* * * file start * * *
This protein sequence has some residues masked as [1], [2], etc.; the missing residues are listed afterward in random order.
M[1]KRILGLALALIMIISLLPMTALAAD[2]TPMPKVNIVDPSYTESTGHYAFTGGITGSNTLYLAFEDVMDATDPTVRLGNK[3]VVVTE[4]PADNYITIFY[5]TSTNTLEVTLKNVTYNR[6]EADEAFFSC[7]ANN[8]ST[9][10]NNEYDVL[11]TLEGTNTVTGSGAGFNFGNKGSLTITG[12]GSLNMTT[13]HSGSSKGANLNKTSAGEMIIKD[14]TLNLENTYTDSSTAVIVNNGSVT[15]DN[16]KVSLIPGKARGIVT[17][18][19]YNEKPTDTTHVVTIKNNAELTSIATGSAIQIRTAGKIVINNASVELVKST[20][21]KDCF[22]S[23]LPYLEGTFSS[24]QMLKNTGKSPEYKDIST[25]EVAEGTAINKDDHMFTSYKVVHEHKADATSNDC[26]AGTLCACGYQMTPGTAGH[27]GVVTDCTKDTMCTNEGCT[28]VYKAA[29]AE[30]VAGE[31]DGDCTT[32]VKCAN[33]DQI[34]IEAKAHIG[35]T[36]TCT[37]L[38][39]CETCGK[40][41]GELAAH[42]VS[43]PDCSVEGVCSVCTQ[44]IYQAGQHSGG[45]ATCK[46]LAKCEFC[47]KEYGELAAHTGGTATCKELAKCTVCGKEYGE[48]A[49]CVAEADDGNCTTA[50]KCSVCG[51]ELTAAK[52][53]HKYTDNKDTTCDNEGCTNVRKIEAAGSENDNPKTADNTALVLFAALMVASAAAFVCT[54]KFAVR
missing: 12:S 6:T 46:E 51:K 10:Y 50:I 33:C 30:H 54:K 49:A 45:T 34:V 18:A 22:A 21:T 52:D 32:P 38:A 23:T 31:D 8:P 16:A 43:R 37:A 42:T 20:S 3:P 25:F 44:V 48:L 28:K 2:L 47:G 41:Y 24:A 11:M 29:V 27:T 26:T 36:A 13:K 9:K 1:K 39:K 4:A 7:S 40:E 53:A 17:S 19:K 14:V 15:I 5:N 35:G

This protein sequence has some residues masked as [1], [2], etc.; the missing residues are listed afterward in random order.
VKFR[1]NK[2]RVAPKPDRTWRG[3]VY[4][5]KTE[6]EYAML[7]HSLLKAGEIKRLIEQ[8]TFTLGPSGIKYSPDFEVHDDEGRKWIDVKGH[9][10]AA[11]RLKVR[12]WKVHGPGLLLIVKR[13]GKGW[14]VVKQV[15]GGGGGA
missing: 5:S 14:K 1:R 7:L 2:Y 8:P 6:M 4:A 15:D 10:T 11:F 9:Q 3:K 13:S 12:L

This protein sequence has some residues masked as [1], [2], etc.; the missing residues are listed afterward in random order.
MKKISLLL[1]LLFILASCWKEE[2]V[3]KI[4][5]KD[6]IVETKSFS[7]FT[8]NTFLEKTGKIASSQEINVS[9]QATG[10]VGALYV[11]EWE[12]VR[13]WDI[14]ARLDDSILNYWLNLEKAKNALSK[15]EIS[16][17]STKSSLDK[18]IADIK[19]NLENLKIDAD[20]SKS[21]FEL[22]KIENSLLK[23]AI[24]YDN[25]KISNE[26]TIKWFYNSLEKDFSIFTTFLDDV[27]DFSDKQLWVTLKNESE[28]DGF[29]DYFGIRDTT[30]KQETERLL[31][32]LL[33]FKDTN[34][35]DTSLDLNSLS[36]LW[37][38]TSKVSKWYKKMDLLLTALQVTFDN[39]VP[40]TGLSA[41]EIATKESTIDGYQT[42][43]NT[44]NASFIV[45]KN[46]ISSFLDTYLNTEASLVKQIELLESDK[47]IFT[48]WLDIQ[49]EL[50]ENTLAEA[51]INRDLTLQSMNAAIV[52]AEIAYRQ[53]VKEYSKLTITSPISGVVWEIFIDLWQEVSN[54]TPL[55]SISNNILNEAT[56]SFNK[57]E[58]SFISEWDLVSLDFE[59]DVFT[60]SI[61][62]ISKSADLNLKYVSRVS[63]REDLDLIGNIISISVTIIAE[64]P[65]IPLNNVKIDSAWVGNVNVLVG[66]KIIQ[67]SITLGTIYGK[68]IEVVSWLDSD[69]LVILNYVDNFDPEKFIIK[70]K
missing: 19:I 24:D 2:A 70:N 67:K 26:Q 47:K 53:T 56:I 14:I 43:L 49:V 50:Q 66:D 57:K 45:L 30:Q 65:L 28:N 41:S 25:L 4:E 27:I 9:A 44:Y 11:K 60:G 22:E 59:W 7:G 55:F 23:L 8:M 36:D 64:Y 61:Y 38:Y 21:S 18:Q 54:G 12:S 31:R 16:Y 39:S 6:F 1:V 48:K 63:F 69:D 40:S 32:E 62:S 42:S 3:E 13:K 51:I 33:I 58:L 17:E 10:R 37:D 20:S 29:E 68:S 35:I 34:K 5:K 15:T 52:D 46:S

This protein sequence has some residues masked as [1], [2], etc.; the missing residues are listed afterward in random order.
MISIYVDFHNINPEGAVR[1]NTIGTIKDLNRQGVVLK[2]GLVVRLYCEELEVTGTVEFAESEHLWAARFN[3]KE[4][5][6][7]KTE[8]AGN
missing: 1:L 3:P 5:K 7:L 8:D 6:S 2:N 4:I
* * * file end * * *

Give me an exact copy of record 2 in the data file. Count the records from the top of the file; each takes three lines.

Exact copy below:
This protein sequence has some residues masked as [1], [2], etc.; the missing residues are listed afterward in random order.
VKFR[1]NK[2]RVAPKPDRTWRG[3]VY[4][5]KTE[6]EYAML[7]HSLLKAGEIKRLIEQ[8]TFTLGPSGIKYSPDFEVHDDEGRKWIDVKGH[9][10]AA[11]RLKVR[12]WKVHGPGLLLIVKR[13]GKGW[14]VVKQV[15]GGGGGA
missing: 5:S 14:K 1:R 7:L 2:Y 8:P 6:M 4:A 15:D 10:T 11:F 9:Q 3:K 13:S 12:L